Up until then the afterlife was a clear and determining feature within Church life.

Once the age of science and bioscience began to open up new horizons of thought, belief in the here and now being the sole cause for concern grew.

In other words what happens within the term of a human life was all that mattered, not what may come afterwards.

This probably sinks home in popular culture when John Lennon writes ‘imagine there’s no heaven, it’s easy if you try no hell below us, above us only skies, imagine all the people living for today.’

Those who wondered whether Yuri Gagarin saw God above the clouds were to be sorely disappointed.

So if death, or to be more exact the afterlife, is not the determining factor in how we conduct our lives what is? And how can Jesus, in particular the disciples’ experience of resurrection, help us?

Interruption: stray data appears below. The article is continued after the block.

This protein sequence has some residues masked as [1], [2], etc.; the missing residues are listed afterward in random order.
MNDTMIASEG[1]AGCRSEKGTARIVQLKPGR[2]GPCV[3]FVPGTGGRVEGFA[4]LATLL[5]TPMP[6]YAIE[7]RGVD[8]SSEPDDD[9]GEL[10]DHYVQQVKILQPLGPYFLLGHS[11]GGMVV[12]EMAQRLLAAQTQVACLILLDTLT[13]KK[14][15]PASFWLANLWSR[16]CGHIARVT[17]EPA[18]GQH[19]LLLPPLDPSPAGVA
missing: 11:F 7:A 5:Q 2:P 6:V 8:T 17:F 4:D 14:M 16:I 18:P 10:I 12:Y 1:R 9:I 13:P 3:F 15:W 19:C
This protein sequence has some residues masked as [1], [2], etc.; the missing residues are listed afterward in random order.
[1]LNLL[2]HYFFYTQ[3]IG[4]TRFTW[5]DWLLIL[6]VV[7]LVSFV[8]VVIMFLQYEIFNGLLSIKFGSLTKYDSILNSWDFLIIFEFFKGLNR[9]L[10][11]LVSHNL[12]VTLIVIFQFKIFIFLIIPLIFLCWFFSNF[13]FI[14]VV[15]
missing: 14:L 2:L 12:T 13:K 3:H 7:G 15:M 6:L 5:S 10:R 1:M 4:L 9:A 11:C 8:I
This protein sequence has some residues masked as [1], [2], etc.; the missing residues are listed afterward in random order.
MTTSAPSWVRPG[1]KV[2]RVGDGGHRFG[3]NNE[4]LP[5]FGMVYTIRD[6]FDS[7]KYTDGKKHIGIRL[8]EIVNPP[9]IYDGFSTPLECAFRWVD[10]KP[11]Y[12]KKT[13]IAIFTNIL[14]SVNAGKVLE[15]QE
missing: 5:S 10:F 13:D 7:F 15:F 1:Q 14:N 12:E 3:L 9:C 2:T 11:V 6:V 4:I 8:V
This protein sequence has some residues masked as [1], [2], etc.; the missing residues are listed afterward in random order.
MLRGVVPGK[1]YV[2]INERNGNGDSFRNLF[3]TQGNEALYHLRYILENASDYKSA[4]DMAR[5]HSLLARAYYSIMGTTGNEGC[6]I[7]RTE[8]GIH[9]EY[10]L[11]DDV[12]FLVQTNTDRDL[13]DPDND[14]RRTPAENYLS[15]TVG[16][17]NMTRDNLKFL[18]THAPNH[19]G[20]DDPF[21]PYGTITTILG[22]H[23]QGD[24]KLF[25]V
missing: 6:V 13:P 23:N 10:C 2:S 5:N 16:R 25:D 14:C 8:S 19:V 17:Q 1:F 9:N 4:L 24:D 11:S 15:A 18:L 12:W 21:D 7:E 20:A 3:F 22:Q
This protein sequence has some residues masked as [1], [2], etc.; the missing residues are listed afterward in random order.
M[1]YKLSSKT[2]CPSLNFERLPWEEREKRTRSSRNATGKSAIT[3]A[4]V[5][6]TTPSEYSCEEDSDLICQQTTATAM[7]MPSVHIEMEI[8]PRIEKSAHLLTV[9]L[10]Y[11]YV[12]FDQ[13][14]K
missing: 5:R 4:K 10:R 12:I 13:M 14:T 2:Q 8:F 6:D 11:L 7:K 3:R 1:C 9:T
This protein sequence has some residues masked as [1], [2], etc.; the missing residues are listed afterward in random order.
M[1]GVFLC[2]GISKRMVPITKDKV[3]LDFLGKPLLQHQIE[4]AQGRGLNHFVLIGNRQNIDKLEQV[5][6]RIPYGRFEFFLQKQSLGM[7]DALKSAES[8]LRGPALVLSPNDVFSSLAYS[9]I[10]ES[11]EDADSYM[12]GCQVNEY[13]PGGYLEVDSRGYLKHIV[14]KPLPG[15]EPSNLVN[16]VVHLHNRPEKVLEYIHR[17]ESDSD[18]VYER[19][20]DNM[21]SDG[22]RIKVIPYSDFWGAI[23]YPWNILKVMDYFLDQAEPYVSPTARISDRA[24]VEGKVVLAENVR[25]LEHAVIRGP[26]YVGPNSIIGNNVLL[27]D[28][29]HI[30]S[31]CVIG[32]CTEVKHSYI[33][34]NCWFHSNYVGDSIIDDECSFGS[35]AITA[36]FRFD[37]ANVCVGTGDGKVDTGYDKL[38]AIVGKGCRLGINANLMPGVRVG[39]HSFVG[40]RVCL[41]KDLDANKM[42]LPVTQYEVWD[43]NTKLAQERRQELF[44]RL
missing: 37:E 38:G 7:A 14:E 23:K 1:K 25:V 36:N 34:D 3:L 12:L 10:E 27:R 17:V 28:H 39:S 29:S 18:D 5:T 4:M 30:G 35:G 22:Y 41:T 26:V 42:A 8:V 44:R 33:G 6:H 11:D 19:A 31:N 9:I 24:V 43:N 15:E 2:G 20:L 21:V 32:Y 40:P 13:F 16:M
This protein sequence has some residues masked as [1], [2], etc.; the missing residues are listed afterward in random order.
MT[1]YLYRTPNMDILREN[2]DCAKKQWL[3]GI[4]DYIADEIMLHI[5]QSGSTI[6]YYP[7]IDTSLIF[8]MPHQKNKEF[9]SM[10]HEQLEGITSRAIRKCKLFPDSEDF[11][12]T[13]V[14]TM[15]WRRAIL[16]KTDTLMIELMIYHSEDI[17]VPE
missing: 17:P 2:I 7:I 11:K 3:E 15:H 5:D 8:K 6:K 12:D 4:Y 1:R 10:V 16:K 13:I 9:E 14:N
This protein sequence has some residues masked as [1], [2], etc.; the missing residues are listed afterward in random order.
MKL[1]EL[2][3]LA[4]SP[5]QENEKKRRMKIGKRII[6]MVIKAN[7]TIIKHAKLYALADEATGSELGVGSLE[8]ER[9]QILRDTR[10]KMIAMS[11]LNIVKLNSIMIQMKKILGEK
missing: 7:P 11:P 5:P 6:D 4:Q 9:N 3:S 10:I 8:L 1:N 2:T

Do we still have a message as important, as influential as our predecessors in faith?

As a consequence of the development of thought these past two centuries there has been a significant increase in how the mind works. What are the factors that lead to a happier, more successful life?

Psychotherapists tell us that one of the most debilitating features in human life is the inability to forgive or be forgiven.

Over the course of my ministry some of the bitterest people I have met have been those who have harboured a grudge.

And their bitterness isn’t restricted to damaging their own well-being.

Their attitude and actions have heaped hurt upon those about them.

They have also been real obstacles to growth in the community, not least the impact of the church upon the neighbourhood.

Yet those who have exercised the most positive influence over others have been the ones who have addressed and come to terms with some great wrongdoing, either perpetrated by others upon them or indeed by themselves upon others.